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J Sch Psychol. 2011 Jun;49(3):339-59. doi: 10.1016/j.jsp.2011.03.003. Epub 2011 Apr 16.

Bullying as strategic behavior: relations with desired and acquired dominance in the peer group.

Author information

  • 1Department of Developmental Psychology, VU University, Amsterdam, The Netherlands. T.Olthof@psy.vu.nl

Abstract

To examine whether bullying is strategic behavior aimed at obtaining or maintaining social dominance, 1129 9- to 12-year-old Dutch children were classified in terms of their role in bullying and in terms of their use of dominance oriented coercive and prosocial social strategies. Multi-informant measures of participants' acquired and desired social dominance were also included. Unlike non-bullying children, children contributing to bullying often were bistrategics in that they used both coercive and prosocial strategies and they also were socially dominant. Ringleader bullies also expressed a higher desire to be dominant. Among non-bullying children, those who tended to help victims were relatively socially dominant but victims and outsiders were not. Generally, the data supported the claim that bullying is dominance-oriented strategic behavior, which suggests that intervention strategies are more likely to be successful when they take the functional aspects of bullying behavior into account.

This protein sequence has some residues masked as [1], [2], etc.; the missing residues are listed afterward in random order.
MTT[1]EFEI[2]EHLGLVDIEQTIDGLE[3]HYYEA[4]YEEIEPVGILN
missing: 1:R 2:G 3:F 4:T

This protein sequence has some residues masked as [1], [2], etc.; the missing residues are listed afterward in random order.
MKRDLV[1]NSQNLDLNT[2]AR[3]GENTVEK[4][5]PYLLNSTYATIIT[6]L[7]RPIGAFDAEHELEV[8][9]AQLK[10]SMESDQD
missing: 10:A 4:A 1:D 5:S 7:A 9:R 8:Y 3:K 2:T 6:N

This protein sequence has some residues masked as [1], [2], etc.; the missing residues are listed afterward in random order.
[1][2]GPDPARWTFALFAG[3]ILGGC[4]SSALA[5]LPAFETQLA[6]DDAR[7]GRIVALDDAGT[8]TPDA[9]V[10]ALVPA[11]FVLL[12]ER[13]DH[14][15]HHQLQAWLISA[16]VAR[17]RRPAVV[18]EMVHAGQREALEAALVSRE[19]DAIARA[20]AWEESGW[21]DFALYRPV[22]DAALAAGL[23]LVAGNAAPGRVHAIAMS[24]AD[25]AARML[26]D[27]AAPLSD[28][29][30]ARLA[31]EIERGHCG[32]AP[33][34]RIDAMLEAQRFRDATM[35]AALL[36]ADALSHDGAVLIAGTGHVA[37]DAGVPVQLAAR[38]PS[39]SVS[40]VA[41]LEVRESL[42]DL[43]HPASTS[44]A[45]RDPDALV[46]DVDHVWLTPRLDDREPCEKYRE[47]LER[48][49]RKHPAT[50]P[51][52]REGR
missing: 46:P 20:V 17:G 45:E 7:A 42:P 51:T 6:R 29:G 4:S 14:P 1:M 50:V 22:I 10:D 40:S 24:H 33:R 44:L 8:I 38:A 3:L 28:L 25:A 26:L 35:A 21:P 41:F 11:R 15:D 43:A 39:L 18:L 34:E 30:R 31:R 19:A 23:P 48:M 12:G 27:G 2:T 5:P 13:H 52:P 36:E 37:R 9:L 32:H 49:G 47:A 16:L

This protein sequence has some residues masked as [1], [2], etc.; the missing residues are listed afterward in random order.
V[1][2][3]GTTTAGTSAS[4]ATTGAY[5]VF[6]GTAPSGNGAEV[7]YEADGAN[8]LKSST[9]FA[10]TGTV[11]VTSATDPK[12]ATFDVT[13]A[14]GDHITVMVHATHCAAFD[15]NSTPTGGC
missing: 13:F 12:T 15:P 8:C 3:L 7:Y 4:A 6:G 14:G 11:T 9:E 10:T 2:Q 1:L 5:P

Copyright © 2011 Society for the Study of School Psychology. Published by Elsevier Ltd. All rights reserved.

PMID:
21640248
[PubMed - indexed for MEDLINE]
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